Michiel C. Van Veldhuizen
Assistant Professor (Greek literature, religion, environmental humanities)
Office: 1111 MHRA
Phone: no direct line; leave message on general office phone: 336-334-5214
At UNCG Since: 2020
Ph.D. Brown University – 2019
M.A. Brandeis University – 2012
B.A. University College Utrecht, the Netherlands – 2010
Dr. Van Veldhuizen specializes in the religious and intellectual history of the ancient world, with a particular interest in disaster and divination. His current book project, Divining Disaster: Signs of Catastrophe in Ancient Greek Culture, analyzes the ways in which the ancient Greeks gave meaning to such disastrous events as plagues, famines, and shipwrecks, and the lessons it may hold for a hermeneutic disaster management today. Among his forthcoming publications are a chapter on the use of abductive reasoning in deciphering oracles, and an article on the reception of Circe’s island as a place of becoming-animal in the journal Ramus. His research draws on such fields as semiotics, ecocriticism, and animal studies to illuminate ancient mentalities and modern receptions. With many years of experience as a writing consultant, Michiel is also passionate about teaching writing at all levels.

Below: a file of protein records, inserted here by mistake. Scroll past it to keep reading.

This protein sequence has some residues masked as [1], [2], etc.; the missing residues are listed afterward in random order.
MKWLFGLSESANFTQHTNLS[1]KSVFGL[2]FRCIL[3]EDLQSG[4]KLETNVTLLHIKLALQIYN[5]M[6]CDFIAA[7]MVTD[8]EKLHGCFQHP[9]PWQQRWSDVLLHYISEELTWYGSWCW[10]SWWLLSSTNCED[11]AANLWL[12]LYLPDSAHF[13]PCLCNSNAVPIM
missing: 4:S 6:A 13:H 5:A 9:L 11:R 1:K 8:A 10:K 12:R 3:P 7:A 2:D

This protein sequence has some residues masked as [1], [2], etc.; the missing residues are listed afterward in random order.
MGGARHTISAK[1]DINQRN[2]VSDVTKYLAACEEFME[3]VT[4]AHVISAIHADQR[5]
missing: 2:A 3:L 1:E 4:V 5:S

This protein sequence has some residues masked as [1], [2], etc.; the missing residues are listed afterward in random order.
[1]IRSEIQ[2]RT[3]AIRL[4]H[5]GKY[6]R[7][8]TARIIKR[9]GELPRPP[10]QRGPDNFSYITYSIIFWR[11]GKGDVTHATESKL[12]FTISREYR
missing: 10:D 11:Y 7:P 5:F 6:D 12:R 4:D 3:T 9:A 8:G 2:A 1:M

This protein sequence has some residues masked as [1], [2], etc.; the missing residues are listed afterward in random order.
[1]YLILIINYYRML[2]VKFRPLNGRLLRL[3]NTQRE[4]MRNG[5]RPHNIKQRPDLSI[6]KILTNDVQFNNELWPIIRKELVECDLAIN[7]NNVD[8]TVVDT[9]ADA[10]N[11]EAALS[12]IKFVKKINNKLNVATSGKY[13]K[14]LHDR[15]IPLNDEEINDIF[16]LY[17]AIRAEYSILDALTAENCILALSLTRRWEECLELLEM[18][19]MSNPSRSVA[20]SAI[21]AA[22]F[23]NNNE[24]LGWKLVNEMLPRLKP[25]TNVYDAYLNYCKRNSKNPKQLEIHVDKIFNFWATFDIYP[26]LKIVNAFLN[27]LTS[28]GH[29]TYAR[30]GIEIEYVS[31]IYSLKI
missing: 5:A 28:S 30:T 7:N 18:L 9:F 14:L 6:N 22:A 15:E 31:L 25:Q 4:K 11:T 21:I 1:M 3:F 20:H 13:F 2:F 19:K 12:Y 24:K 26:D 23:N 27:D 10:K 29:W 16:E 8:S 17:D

- “Back on Circe’s Island,” Ramus 49.1. Special Volume on Deleuze and Guattari. Cambridge University Press (fall 2020).
- review of P. Struck. Divination and Human Nature. A Cognitive History of Intuition in Classical Antiquity, Princeton University Press. Preternature. Critical and Historical Studies on the Preternatural 7.1: 126-131 (2018).
Selected Awards and Honors
- Interdisciplinary Fellowship. Institute at Brown for the Environment and Society. Brown University – 2018
- Mellon Graduate Workshop Grant: “Traces of Disaster: Memory, Trauma, and the Catastrophic Landscape.”
Cogut Institute for the Humanities, Brown University – 2018
- Fondazione Lemmermann Fellowship for Research in Rome (Apr.-June) – 2017
- Outstanding Teaching Assistant Award in the Humanities. Brandeis University – 2012
- American Philological Association Excellence in Classics Award. Brandeis University – 2012